You may notice that there isn’t a Playback button above. If you want to see the image or video you’ve just taken, press the Capture button again.

It’s not a sure thing, but you’ll just have to wait for the pictures to be downloaded from the SD memory chip.

This is a shame since the EVF is pretty decent. It has a 2.36 meter (7.5 feet) diagonal screen with a 60 frames per second refresh, which provides a sharp image. Too sad though, that you can’t use it for viewing your photos.

The Focal Range

  • 100mm
  • 400mm
  • 800mm

The focal length is what most photographers will be interested in. Both the 100mm and 400mm lenses are good choices. The digital zoom up to 800mm is also quite useful.

There are no “in-between” focal lengths. They’re either 100 millimeters (400 millimeters) or 800 millimeters (800 millimeters).

It’s not ideal for taking photos of people, but if you’re looking for something to take pictures of birds, animals, or sporting events from the nosebleed seats at your local stadium, then the Canon Zoom lens might be just what you need.

Buffer and Battery Life

Battery life is terrible. You won’t get anywhere near 24 hours out of it if you plan to take it outdoors for a full sports game or even just an afternoon hike.

We’ve tested the camera extensively, and found it capable of shooting great photos in good light conditions.

However, if you’re planning to shoot outdoors during daylight hours, you’ll likely get better results from a DSLR.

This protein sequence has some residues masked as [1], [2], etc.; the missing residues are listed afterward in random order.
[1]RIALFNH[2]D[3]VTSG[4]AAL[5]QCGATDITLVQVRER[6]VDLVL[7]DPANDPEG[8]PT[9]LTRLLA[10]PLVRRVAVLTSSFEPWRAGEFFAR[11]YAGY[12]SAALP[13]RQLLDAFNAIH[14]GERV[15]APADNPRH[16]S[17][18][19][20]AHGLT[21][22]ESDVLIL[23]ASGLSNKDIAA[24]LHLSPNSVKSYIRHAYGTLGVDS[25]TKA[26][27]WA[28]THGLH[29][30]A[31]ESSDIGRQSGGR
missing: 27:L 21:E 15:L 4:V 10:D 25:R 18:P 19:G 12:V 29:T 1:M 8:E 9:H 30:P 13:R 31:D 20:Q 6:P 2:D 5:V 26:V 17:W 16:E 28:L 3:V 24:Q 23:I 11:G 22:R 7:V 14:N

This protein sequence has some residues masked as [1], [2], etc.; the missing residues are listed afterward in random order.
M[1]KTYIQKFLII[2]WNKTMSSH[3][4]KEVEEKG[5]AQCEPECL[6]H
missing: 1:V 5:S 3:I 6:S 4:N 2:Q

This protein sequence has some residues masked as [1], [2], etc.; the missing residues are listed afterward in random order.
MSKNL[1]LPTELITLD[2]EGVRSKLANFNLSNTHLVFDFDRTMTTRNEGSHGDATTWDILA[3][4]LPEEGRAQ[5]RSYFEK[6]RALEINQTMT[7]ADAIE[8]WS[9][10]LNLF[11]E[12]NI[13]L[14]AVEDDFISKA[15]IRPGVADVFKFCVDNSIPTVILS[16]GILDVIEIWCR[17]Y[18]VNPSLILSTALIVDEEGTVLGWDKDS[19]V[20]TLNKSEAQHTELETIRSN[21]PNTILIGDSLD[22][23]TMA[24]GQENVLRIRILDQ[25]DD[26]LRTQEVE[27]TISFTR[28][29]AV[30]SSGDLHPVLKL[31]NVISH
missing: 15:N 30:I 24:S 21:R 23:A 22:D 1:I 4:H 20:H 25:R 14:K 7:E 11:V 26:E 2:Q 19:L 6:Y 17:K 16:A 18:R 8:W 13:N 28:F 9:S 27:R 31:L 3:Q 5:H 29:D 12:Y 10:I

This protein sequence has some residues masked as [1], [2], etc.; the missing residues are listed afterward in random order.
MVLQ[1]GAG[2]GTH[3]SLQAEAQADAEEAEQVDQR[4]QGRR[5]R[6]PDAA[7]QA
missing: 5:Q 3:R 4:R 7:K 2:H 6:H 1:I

In low-light situations, the camera struggles to keep pace with moving subjects. You also won’t be able to take advantage of autofocus features such as continuous autofocusing (CAF) and face detection.

how to zoom in with the monocular

How to Zoom in With the Monocular?


Autofocus (AF) is one of those things that can work really well or not so much. On my Nikon D3100, we found that if you are shooting landscapes or people, then autofocus is pretty good. However, if you are trying to shoot something fast-moving, such as sports, then autofocus tends to struggle. So, how does the Canon Zoom Digital Monocle fare? Well, let’s see…

What’s frustrating is having to deal with the fact that zoom keeps locking onto branches instead of birds. There’s no way to stop it from doing so.

In the wide mode, face detection works pretty consistently. At 100mm the minimum focus distance is about 2.5 ft. On the telephoto side (200mm), the minimum focus distance is 4.7ft.

On average, if you’re using Canon Zoom on a sunny afternoon, you’ll be able to take some decent photos. However, if you use zoom during dusk or dawn, you’ll quickly get frustrated because the camera will focus on whatever is close by.

Image quality

Don’t expect high-resolution photos from Canon Zoom. It uses a small sensor similar to those used in smartphone cameras.

However, it’s tied to a Digic 8 chip. You won’t get any better photos than those taken by a smartphone. You’ll just get worse ones.

The Canon Zoom can shoot 8-bit JPEGs but they’re not sharp enough for any serious photography. At 800 millimeters (about 3 feet), images become mushy and soft. They lose details and look grainy.

As the Canon Zoom uses automatic exposure only, you’ll find that it tends to blow out highlights all the time, especially when shooting at high ISOs. Also, its noise is not pretty.

Lowlights are usually shocking. However, they’re often quite pleasant to look at. Your photos will be fine for social networks, but that’s about it!


We hope that this article was helpful if you have any queries feel free to reach out in the comments section below.


  • John Moses

    John is the Editor in Chief here at The Outdoor Stores. His area of expertise ensures that there is no one better to suggest which rifles are most suitable for your hunting experience. He is also available for you to contact him personally to discuss the types of animals you want to hunt and the terrain you will be hunting on. Feel free to read his posts for expert opinion on Rifles, Scopes, Rangefinders, Bonoculars and Monoculars.